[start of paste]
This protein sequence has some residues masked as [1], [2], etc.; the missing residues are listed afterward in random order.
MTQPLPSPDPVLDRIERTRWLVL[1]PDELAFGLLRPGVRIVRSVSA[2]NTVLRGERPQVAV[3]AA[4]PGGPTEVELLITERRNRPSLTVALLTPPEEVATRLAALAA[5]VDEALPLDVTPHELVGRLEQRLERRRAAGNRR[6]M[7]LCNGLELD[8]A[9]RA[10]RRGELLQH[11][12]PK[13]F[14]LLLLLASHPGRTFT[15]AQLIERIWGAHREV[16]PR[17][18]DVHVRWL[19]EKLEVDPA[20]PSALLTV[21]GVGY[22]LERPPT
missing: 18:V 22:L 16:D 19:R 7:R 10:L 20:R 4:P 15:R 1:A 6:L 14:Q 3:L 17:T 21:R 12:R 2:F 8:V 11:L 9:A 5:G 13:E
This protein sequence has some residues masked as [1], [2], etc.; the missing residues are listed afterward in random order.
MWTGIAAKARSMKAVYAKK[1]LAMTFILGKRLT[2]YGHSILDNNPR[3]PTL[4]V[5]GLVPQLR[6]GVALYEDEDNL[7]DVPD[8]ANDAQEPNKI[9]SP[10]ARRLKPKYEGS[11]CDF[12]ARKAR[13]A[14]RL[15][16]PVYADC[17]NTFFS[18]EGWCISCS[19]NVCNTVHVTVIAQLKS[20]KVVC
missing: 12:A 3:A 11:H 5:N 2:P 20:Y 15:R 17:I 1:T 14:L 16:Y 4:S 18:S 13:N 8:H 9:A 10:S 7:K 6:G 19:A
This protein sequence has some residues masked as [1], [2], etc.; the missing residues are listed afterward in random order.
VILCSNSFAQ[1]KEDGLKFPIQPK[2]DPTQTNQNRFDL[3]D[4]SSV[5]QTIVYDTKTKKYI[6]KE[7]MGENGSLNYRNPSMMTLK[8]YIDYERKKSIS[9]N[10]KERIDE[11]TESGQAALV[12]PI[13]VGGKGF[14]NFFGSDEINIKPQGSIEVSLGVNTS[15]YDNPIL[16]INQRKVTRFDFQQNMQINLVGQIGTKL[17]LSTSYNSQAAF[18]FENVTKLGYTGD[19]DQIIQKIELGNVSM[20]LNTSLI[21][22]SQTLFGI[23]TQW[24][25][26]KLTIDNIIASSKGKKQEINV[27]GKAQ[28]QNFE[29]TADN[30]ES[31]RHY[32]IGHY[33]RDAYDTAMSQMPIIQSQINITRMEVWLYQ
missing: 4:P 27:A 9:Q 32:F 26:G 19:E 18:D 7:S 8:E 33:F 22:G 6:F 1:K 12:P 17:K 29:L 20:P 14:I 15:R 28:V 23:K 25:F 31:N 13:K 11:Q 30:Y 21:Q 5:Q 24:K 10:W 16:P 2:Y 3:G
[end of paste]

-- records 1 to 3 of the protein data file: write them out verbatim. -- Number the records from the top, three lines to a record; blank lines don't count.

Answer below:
This protein sequence has some residues masked as [1], [2], etc.; the missing residues are listed afterward in random order.
MTQPLPSPDPVLDRIERTRWLVL[1]PDELAFGLLRPGVRIVRSVSA[2]NTVLRGERPQVAV[3]AA[4]PGGPTEVELLITERRNRPSLTVALLTPPEEVATRLAALAA[5]VDEALPLDVTPHELVGRLEQRLERRRAAGNRR[6]M[7]LCNGLELD[8]A[9]RA[10]RRGELLQH[11][12]PK[13]F[14]LLLLLASHPGRTFT[15]AQLIERIWGAHREV[16]PR[17][18]DVHVRWL[19]EKLEVDPA[20]PSALLTV[21]GVGY[22]LERPPT
missing: 18:V 22:L 16:D 19:R 7:R 10:L 20:R 4:P 15:R 1:A 6:L 14:Q 3:L 17:T 21:R 12:R 2:F 8:V 11:L 9:A 5:G 13:E
This protein sequence has some residues masked as [1], [2], etc.; the missing residues are listed afterward in random order.
MWTGIAAKARSMKAVYAKK[1]LAMTFILGKRLT[2]YGHSILDNNPR[3]PTL[4]V[5]GLVPQLR[6]GVALYEDEDNL[7]DVPD[8]ANDAQEPNKI[9]SP[10]ARRLKPKYEGS[11]CDF[12]ARKAR[13]A[14]RL[15][16]PVYADC[17]NTFFS[18]EGWCISCS[19]NVCNTVHVTVIAQLKS[20]KVVC
missing: 12:A 3:A 11:H 5:N 2:P 20:Y 15:R 17:I 1:T 14:L 16:Y 4:S 18:S 13:N 8:H 9:A 10:S 7:K 6:G 19:A
This protein sequence has some residues masked as [1], [2], etc.; the missing residues are listed afterward in random order.
VILCSNSFAQ[1]KEDGLKFPIQPK[2]DPTQTNQNRFDL[3]D[4]SSV[5]QTIVYDTKTKKYI[6]KE[7]MGENGSLNYRNPSMMTLK[8]YIDYERKKSIS[9]N[10]KERIDE[11]TESGQAALV[12]PI[13]VGGKGF[14]NFFGSDEINIKPQGSIEVSLGVNTS[15]YDNPIL[16]INQRKVTRFDFQQNMQINLVGQIGTKL[17]LSTSYNSQAAF[18]FENVTKLGYTGD[19]DQIIQKIELGNVSM[20]LNTSLI[21][22]SQTLFGI[23]TQW[24][25][26]KLTIDNIIASSKGKKQEINV[27]GKAQ[28]QNFE[29]TADN[30]ES[31]RHY[32]IGHY[33]RDAYDTAMSQMPIIQSQINITRMEVWLYQ
missing: 4:P 27:A 9:Q 32:F 26:G 19:E 18:D 7:S 8:E 33:F 22:G 6:F 1:K 12:P 17:K 29:L 20:P 14:I 15:R 28:V 23:K 25:F 31:N 13:K 11:Q 30:Y 21:Q 5:Q 24:K 10:W 16:P 2:Y 3:G